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Katter calls for disaster communications inquiry

Katter's Australia Party leader Bob Katter has called for parliament to hold an inquiry into how Australia's telcos fare during major weather events such as floods and fires.
Written by Josh Taylor, Contributor

Outspoken Katter's Australia Party leader Bob Katter has asked Prime Minister Julia Gillard to hold an inquiry to investigate the resilience of Australia's telecommunications networks and the National Broadband Network (NBN), just over a year since parliament last held an inquiry into emergency telecommunications services.

Following severe weather and flooding in Queensland last month, mobile services with Telstra, Optus, and Vodafone were brought down--although Optus' outages were limited to south east Queensland.

The NBN service for just under 200 customers in new housing developments in Mackay, Townsville, and Cairns went down during the floods, too, but NBN Co said that this was due to issues with a third-party backhaul provider.

In the first Question Time of 2013 in the House of Representatives today, Katter said that constituents in his electorate of Kennedy in Queensland went without internet and phone services for a number of days. He suggested that the deaths of two men who were swept off the road may have been prevented if the mobile services had been operating. Katter asked the prime minister to conduct a "comprehensive inquiry into telco services" including the NBN, to ensure that "lives are not lost in the future."

Gillard said it was "very concerning" that such a large portion of Queensland lost access to phone services, but stopped short of agreeing to launch the inquiry.

"We don't want to see that kind of loss of telecommunications again. Now I think we've got to be practical about what we can do, and what we can't do," she said.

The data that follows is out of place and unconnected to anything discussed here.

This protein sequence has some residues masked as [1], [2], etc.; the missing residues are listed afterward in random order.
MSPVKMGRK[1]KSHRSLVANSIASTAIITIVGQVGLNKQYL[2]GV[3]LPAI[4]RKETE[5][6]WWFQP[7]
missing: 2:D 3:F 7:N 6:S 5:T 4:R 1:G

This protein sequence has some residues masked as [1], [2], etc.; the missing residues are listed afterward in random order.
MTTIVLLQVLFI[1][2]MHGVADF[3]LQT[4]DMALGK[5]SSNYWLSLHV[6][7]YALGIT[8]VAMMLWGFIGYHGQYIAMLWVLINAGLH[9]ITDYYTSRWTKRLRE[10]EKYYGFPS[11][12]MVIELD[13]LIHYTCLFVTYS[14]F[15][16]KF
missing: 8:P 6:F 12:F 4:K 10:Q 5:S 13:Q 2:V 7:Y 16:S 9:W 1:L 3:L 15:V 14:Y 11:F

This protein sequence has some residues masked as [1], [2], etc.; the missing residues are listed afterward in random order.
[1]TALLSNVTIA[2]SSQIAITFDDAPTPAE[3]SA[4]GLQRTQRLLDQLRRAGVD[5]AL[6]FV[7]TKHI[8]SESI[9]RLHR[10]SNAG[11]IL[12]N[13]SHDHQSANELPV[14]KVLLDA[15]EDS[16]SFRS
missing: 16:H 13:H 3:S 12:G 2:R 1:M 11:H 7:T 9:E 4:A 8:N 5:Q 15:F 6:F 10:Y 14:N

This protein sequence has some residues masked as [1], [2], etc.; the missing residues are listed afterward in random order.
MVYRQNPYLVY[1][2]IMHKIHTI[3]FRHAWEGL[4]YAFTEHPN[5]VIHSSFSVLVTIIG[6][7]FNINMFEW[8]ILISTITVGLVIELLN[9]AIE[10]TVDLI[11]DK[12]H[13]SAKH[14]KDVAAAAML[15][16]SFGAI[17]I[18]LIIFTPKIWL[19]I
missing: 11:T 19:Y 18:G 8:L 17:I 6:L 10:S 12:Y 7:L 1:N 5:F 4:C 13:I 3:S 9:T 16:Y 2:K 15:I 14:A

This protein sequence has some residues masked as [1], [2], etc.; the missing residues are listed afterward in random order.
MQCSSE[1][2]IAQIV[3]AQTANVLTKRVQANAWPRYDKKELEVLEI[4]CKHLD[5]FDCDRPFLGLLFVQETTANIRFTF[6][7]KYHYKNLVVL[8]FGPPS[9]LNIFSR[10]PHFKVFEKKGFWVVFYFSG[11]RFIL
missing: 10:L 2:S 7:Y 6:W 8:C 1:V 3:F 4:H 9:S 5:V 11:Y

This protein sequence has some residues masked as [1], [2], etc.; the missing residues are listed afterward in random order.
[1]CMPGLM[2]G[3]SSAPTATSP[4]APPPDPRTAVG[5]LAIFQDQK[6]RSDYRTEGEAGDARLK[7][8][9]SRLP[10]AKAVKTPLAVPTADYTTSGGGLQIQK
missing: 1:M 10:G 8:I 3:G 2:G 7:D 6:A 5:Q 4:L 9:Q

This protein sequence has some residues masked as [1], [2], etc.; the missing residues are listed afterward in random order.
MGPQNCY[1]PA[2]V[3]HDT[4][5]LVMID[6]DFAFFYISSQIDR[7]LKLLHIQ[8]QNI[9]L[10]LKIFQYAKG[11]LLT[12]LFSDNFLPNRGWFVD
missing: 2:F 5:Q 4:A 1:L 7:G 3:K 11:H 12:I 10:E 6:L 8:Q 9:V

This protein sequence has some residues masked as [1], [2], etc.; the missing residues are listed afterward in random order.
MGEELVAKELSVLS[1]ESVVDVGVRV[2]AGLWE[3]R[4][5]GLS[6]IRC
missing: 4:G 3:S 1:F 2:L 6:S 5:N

"The reality is there will always be some circumstances of nature that will be so ferocious that even with the best of preparations, things that people identify as necessary services ... will be lost."

Gillard said that she has asked for further information on what caused the outages in Queensland and what can be learned from it. She said that collaboration with various levels of government, emergency services, and the private sector is the best course of action, and noted that this previously led to the national emergency alert system.

She added that resiliency was built into the NBN's design.

"In the design of the NBN, NBN Co is placing the highest priority on reliability and strength of the network in the design and planning stages, and they have taken into account natural disaster occurrences like flooding in the basic network design."

The 2011 Senate inquiry into the capacity of communications networks and emergency warning systems to deal with emergencies and natural disasters chaired by then-Senator Mary Jo Fisher made no specific recommendations in November 2011 around ensuring mobile communications networks remain up during severe weather events. The report did recommend that priority for fuel be given to public broadcasters such as the ABC to broadcast emergency warnings.

The government said that access to fuels during emergencies is a decision for state and territory governments, and the federal Liquid Fuel Emergency Act, which gives power to the federal government to prioritise fuel, only comes into effect when there is a severe national fuel shortage.

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